It is with sadness that we share the news that Professor Daryl Siedentop passed away on July 15, 2021. Our
friend and colleague Daryl Siedentop was born on July 28, 1938.
The love of his life, Roberta (Bobbie) Siedentop, was a primary physical education teacher whom Daryl met while
she was studying at Ohio State. They were happily married for 44 years, taking care of their many dogs, Bobbie’s
horses, and their homes in Columbus and Pinehurst. In recent years, as Daryl’s health deteriorated and his
memory failed him, Bobbie lovingly cared for him. Despite the challenges, she found ways to ensure his life was
as comfortable, meaningful, and happy as his health circumstances allowed. She kept in touch with Daryl’s
friends and former students and kept friends and colleagues abreast of their lives via Christmas cards, photos,
emails, and phone calls. It has been her loving way of paying tribute to the joy Daryl got from connecting with,
hearing from, and reading about the lives and achievements his former colleagues and doctoral students.
Daryl spent most of his professional career as a professor at The Ohio State University (OSU). While at the
university, he recruited a team of young faculty, creating a powerful team of pedagogical teachers and
researchers in physical education — which resulted in friendships that have lasted a lifetime. He was highly
regarded for his outstanding leadership of and service to the College of Education at OSU, including being
appointed senior associate dean of the College of Education and as interim dean of the College of Education.
After retiring, Daryl assumed initial leadership of OSU’s new P-12 Project, a university-wide outreach
initiative to support urban school improvement in Ohio. In 2005, he accepted an appointment as research
professor and director for the Teacher Quality Partnership, a consortium of Ohio’s 50 colleges and universities
designed to enhance teacher quality and ensure highly qualified teachers in every classroom.
Daryl was one of the founding fathers of sport pedagogy in North America. His scholarly contributions to sport
pedagogy and physical education teacher education, — in particular his mentorship of more than 80 doctoral
students — leaves a legacy to our scholarly community. He was one of the world's leading authorities on sport
education for children and youth and is its most influential scholar in the analysis of teaching effectiveness
in physical activity settings.
Daryl’s contributions to physical education cut across four key themes (Play Theory, Sport Education, Physical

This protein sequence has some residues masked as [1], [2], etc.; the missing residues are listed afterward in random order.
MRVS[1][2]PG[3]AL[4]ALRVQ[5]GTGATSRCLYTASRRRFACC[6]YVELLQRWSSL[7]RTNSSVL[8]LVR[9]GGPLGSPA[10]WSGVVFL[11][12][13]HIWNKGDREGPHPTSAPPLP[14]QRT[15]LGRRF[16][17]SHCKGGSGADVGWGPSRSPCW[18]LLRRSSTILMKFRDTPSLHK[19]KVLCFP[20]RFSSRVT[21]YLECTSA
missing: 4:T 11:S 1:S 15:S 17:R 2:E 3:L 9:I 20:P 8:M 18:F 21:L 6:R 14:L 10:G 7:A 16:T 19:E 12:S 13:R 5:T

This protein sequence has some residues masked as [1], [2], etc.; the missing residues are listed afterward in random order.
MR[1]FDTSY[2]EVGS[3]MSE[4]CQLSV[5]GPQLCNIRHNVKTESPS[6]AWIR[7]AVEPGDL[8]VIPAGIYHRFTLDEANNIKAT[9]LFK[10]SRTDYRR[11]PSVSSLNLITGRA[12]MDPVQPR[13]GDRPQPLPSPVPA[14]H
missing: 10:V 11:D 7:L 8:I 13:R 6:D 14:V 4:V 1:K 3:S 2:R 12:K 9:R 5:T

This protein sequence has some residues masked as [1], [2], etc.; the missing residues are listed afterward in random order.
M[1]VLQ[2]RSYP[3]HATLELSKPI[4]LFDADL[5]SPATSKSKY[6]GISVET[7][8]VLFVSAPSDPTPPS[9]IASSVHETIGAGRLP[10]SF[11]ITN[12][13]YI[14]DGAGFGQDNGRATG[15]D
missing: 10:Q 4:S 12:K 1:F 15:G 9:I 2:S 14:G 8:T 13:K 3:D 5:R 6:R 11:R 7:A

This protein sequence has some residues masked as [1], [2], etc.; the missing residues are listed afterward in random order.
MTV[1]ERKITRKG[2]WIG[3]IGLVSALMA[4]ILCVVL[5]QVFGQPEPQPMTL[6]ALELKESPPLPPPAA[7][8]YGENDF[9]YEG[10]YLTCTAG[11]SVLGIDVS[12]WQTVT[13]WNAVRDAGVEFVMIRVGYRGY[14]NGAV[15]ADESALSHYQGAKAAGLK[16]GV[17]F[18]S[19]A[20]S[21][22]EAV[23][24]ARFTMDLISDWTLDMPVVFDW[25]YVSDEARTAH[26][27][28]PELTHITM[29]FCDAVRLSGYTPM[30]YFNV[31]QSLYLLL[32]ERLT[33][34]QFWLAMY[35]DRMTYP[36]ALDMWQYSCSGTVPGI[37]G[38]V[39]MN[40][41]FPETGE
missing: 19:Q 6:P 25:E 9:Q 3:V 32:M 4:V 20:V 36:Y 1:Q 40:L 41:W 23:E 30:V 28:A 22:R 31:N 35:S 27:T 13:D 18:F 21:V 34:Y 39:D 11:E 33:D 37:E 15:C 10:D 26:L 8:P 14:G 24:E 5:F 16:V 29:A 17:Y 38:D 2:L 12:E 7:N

Activity Policy and the U.S. National Physical Activity Plan, and Physical Education Teaching and Teacher
Education Research). His mentoring and research with colleagues and doctoral students brought him much pleasure
and many lifelong friends. He so much enjoyed hearing of the achievements of those scholars, and several were
privileged to co-author articles and textbooks with him.
In the early 1980s, Daryl created the Sport Education model, and published his first book on the subject, Sport
Education, in 1994. He consulted in the 1980s with the New Ministry of Education in New Zealand as they
introduced Sport Education as a cornerstone of their physical education curriculum. He is also the author of
several books on physical education, curriculum planning, and sport coaching. In recognition of his scholarly
contributions, Daryl was elected a Fellow of the American Academy of Physical Education in 1979 (later to be the
National Academy of Kinesiology). He earned the 1984 International Olympic Committee President’s Award
(Samaranch Award), which is the highest honor for work in sport pedagogy.
He was a highly sought-after and respected international keynote speaker and received numerous awards,
including the Distinguished Alumni Award from Hope College (1991) and Indiana University (1995); the Curriculum
and Instruction Academy Honor Award from the National Association for Sport and Physical Education (NASPE) in
1994; the Alliance Scholar Award (1994) and C.H. McCloy Honor Award (1998) from American Alliance for Physical
Education, Recreation and Dance (AAHPERD); induction into NASPE’s Hall of Fame in 2006; the Clarke W.
Hetherington Award (2008); and AAHPERD’s highest honor, the Luther H. Gulick Award, in 2010.
Daryl retired from OSU in 2001 and was the recipient of the Ohio State Hall of Fame Award in 2006, a highlight
for him, given his passion for and commitment to Ohio State over many decades. And in 2011, Hope College
presented Daryl (as well as his brother Sir Larry Siedentop) with honorary doctoral degrees as alumni.
The countless awards and recognitions for Daryl’s achievements and accomplishments in the academy are a clear
reflection of the impact he had on the field of physical education. He should, however, also be remembered for
other aspects of his life. First, there was his boundless passion and love of sport. While never deifying it, he
saw its value and importance as something that deserves to be preserved, supported, and enhanced. Second was the
care and commitment he showed to his many students, colleagues, and friends. He managed to impact their
scholarly practice and thinking in ways they could have never imagined before they met Daryl. His preference was
always for quiet conversations about ideas, away from the crowds that invariably gathered around him. Those who
were privileged to spend time with Daryl are left saddened by his passing.